UC Santa Cruz has received a grant from the Council on Library and Information Resources (CLIR) to digitize 670 audio recordings featuring a wide variety of works performed at the Cabrillo Festival of Contemporary Music from 1964 to 1990.
This project is supported by the Recordings at Risk program, a national re-granting program administered by CLIR and funded by The Andrew W. Mellon Foundation to support the preservation of rare and unique audio and audiovisual content of high scholarly value.
The recordings were originally made by Berkeley community radio station KPFA. They were later transferred to the Bay Area music non-profit organization, Other Minds, which in 2016 donated its archives to UC Santa Cruz’s Special Collections & Archives at McHenry Library. The reel-to-reel tape format is particularly susceptible to degradation, and this grant ensures that the recordings will be preserved for future use.
“We are thrilled to be awarded this grant to digitize previously inaccessible reel-to-reel audio recordings of Cabrillo Festival of Contemporary Music performances,” said Teresa Mora, head of Special Collections & Archives. “A local treasure, the Festival is a world-renowned institution, and we can’t wait to be able to share these recordings with the public.”
The project is scheduled to be completed in April 2020. The recordings will be described in a finding aid on the Online Archive of California and made available to patrons on-site and remotely via the Library’s Digital Asset Management System. It is anticipated that they will be an essential resource for musicologists, historians, composers, and students.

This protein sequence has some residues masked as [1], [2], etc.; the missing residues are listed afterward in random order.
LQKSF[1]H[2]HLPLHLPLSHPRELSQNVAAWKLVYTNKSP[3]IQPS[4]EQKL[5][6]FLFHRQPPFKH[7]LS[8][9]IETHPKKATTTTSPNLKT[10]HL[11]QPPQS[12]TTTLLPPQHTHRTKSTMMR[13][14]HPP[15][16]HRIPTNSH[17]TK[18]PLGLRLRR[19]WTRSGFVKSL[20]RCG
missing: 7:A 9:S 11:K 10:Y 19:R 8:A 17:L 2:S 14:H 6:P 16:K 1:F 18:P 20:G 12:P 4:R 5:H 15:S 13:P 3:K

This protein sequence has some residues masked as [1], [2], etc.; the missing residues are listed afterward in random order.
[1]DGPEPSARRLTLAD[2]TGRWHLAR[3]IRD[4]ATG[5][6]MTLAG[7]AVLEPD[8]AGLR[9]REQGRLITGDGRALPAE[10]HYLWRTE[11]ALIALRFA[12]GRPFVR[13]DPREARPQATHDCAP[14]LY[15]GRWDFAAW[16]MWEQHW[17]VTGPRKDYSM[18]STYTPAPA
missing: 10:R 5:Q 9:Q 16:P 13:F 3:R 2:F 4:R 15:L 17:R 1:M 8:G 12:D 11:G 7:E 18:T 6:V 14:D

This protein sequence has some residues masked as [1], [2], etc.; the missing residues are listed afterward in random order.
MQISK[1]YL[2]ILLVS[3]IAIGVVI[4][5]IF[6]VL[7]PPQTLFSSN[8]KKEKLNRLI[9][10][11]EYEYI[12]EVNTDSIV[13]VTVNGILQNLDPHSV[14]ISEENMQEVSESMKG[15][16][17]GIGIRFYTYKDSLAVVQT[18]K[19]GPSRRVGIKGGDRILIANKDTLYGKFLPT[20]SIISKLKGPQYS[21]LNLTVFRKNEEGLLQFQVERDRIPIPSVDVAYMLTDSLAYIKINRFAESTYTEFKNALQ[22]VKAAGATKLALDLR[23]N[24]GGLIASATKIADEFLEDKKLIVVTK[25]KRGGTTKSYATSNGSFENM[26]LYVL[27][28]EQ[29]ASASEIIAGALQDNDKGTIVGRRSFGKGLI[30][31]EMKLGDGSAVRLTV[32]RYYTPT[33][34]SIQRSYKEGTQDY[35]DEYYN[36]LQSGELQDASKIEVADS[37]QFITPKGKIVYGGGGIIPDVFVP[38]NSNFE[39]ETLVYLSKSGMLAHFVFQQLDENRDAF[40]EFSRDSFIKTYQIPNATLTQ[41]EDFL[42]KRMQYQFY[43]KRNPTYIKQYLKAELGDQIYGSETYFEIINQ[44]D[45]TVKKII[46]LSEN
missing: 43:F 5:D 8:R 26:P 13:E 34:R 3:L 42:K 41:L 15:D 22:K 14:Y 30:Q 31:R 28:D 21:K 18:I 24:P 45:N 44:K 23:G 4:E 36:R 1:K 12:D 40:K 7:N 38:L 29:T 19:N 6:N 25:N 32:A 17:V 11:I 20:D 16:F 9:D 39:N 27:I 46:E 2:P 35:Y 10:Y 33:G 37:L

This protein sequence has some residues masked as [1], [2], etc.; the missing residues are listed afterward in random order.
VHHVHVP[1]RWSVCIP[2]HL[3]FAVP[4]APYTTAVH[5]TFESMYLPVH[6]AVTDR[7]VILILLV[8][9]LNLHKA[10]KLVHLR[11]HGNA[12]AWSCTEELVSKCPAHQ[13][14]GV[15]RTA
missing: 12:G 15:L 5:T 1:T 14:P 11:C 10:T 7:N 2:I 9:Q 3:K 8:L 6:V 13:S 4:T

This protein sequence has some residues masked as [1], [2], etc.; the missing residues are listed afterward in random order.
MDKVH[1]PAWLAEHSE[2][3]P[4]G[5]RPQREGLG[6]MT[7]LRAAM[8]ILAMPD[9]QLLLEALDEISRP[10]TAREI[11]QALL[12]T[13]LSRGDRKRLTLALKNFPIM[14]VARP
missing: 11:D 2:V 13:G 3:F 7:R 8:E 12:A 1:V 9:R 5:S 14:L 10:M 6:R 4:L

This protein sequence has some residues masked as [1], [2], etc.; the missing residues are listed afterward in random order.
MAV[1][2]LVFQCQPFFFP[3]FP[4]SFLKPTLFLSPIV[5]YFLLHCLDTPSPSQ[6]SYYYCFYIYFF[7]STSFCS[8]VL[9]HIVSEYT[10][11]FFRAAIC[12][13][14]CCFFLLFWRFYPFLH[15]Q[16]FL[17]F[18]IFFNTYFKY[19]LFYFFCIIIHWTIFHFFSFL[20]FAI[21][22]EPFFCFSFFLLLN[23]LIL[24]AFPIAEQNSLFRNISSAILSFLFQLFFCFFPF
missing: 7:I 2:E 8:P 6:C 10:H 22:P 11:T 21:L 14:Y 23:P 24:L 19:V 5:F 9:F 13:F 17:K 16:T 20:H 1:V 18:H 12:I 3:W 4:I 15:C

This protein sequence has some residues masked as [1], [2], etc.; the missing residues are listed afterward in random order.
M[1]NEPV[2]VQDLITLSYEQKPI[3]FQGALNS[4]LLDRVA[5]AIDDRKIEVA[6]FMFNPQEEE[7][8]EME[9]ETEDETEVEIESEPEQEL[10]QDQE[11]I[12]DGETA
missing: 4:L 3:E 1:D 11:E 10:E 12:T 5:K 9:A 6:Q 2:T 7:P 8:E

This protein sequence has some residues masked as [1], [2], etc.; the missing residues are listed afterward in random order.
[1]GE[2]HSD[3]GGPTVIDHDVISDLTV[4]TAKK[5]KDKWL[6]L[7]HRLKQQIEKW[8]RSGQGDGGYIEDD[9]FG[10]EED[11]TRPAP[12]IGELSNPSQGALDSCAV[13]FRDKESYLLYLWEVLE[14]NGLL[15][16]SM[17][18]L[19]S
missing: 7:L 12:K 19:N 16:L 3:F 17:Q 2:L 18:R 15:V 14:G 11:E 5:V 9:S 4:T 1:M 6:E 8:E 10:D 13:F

“These recordings document the critical role the Cabrillo Festival of Contemporary Music played in shaping local culture and national practices surrounding classical and contemporary music,” noted Madison Heying, who recently earned her Ph.D. in Cultural Musicology at UC Santa Cruz and co-wrote the grant application with Special Collections & Archives.
“One of of the first music festivals to program contemporary, experimental, and world music alongside standard classical repertoire, the Festival became an important nexus for conductors, composers, performers, and the public.”
Heying added that the recordings are an important resource for interdisciplinary study of orchestral traditions in the U.S., and will benefit scholars of ethnomusicology, music theory, experimental and avant-garde music, conducting, composition, sound studies, and music technology.
“Once digitized, they will also be a pedagogical resource at UCSC and beyond for graduate and undergraduate courses in American music history, 20th century music, world music, history of electronic music, and classical music survey courses.”
This marks the second grant that UC Santa Cruz has received from the CLIR to preserve the Cabrillo Festival tapes. The latest award is an extension of a pilot grant the campus received in 2017 to digitize 69 open-reel audiotapes.